Three famous ocean liners are meeting in Liverpool for a majestic display to mark the 175th anniversary of the shipping line Cunard, which revolutionised transatlantic travel in the 19th Century.
The year is 1842 and Cunard's impressive new steam ship, the Britannia, is making a stormy Atlantic crossing from Liverpool to Boston.
In the middle of the night, a group of nervous female passengers, lurching from side to side, are approached by a young man who offers them a calming drink of brandy and water.
However, he trips and struggles to reach them as the listing vessel leaves them staggering and falling about the cabin.
That man was one Charles Dickens, making the voyage with his wife and a female servant.
At the height of his fame on both sides of the Atlantic, according to records at the University of Liverpool, he paid the princely sum of £20 and nine shillings for his ticket - the equivalent of more than £1,600 ($2,500) in today's money.
For that amount you might expect the height of luxury - but the reality was very different.
Conditions were basic and Dickens did not seem a very happy passenger.
Describing his experiences in American Notes, the novelist said his companions were in "ecstasies of fear".
"By the time I did catch them, the brandy-and-water was diminished, by constant spilling, to a tea-spoonful," he added.
But although these early journeys could be unpleasant, steam ships were transforming transatlantic travel in the mid-19th Century.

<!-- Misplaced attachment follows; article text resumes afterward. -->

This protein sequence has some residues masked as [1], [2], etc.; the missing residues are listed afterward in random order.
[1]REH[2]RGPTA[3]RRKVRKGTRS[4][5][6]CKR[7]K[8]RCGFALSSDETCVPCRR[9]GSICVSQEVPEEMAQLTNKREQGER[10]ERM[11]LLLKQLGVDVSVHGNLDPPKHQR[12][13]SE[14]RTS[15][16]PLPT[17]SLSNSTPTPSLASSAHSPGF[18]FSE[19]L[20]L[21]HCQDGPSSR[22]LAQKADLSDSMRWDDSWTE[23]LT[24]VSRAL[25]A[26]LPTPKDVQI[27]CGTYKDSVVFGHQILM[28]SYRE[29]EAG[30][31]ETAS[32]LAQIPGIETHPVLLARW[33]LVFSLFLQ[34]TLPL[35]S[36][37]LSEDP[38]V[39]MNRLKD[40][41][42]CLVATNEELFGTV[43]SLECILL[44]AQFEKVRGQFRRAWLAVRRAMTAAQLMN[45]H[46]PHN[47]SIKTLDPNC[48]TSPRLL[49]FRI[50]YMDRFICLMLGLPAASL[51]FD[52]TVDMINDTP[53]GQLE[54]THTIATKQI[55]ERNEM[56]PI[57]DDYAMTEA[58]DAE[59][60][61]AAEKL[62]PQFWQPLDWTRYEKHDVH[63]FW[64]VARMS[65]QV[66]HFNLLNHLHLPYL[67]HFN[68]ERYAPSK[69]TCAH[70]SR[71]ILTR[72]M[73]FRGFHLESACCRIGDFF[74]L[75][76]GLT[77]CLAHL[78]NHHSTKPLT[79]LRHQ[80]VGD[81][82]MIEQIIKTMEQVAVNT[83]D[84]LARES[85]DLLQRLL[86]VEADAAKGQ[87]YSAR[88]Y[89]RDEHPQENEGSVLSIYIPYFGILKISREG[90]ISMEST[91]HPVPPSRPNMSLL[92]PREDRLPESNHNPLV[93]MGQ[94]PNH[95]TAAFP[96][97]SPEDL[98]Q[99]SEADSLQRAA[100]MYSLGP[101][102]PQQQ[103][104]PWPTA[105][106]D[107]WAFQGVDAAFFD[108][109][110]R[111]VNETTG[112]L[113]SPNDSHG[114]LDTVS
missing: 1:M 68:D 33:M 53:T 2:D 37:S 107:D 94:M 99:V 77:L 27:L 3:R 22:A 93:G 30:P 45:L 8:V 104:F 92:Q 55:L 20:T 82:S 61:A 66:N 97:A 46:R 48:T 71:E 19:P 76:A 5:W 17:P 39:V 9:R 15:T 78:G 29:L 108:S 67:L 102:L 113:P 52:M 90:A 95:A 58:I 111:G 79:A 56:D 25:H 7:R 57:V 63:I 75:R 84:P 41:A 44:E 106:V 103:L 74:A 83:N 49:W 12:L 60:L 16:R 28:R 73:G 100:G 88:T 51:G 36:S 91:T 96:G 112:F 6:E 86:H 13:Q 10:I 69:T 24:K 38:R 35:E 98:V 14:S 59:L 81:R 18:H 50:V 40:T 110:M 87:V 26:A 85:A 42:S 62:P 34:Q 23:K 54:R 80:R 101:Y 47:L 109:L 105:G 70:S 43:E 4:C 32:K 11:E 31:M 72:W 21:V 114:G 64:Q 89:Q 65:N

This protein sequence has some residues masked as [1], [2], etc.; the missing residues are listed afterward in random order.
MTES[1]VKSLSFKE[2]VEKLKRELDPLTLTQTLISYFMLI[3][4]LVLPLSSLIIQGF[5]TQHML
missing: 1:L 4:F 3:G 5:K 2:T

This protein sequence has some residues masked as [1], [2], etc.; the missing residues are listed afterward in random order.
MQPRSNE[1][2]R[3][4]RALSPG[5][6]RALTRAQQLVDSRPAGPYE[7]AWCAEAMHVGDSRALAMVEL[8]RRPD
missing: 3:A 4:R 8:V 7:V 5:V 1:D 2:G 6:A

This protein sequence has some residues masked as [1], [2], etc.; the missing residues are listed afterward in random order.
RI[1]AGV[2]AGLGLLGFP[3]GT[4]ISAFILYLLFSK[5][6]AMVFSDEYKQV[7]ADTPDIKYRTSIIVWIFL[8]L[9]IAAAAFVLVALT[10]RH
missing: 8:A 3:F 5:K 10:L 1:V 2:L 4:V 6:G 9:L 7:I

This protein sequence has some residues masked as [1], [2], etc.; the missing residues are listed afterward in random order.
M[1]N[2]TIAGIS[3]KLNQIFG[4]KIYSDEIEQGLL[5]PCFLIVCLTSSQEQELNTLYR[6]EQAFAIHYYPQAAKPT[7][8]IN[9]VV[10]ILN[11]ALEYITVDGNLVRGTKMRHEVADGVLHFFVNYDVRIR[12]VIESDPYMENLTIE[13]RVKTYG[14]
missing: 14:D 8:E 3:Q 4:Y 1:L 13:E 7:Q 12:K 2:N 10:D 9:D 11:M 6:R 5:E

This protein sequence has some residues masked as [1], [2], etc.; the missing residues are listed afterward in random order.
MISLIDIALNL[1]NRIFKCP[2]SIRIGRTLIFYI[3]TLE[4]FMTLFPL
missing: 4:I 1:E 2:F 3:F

They added speed and safety to journeys which, until that time, were made on far less reliable - and often dangerous - sailing ships.
Cunard, with its headquarters in Liverpool, was at the forefront of this oceanic revolution.
It was founded in 1839 by Samuel Cunard, a Canadian businessman who won the first British steamship contract to deliver mail across the Atlantic. For the first time, posting a letter to America was not simply a fanciful gamble.
The company then embraced passengers and grew rapidly. Within 30 years it was employing some 11,500 people and had amassed a fleet of 46 ships.
It was said that everyone in Liverpool either worked or knew someone who worked for Cunard.
Cunard would eventually become a byword for luxury, but not for quite some time.
"It is said that a passenger once complained to a ship's officer that water was coming down the stairs, and he replied 'madam, we only worry when water is coming up the stairs," says historian Michael Gallagher.
"It was a very conservative company and safety was the priority. The reputation still stands - in 175 years Cunard has never once been responsible for the loss of a single life.
"Cunard would always wait until new technology had been properly tested before adopting it, whereas other companies could be vulnerable to accidents with things like new propellers.
"But although the early voyages could be uncomfortable, you knew Cunard would get you there."
Author Chris Frame, who has co-written several books about Cunard ships, added: "Britannia and her sister ships had no refrigeration, so they carried livestock aboard for fresh produce - cows for milk and chickens for eggs and meat.
"The ships also used to carry a cat, which was there to handle the rats."
Cunard at 175: Facts and figures
- Since the first scheduled service across the Atlantic, Cunard ships have crossed and re-crossed the Atlantic, in peace and war, without fail every year
- More than 109,000 bottles of red wine are consumed every year on board Queen Victoria
- The annual sugar consumption on Queen Mary 2 is enough to make eight million scones
Britannia was a reasonable sized ship for her day, but Mr Frame said things have come a long way since then.
"The Britannia could fit inside the Queen Mary 2's main restaurant. That gives you a sense of how large ships have become."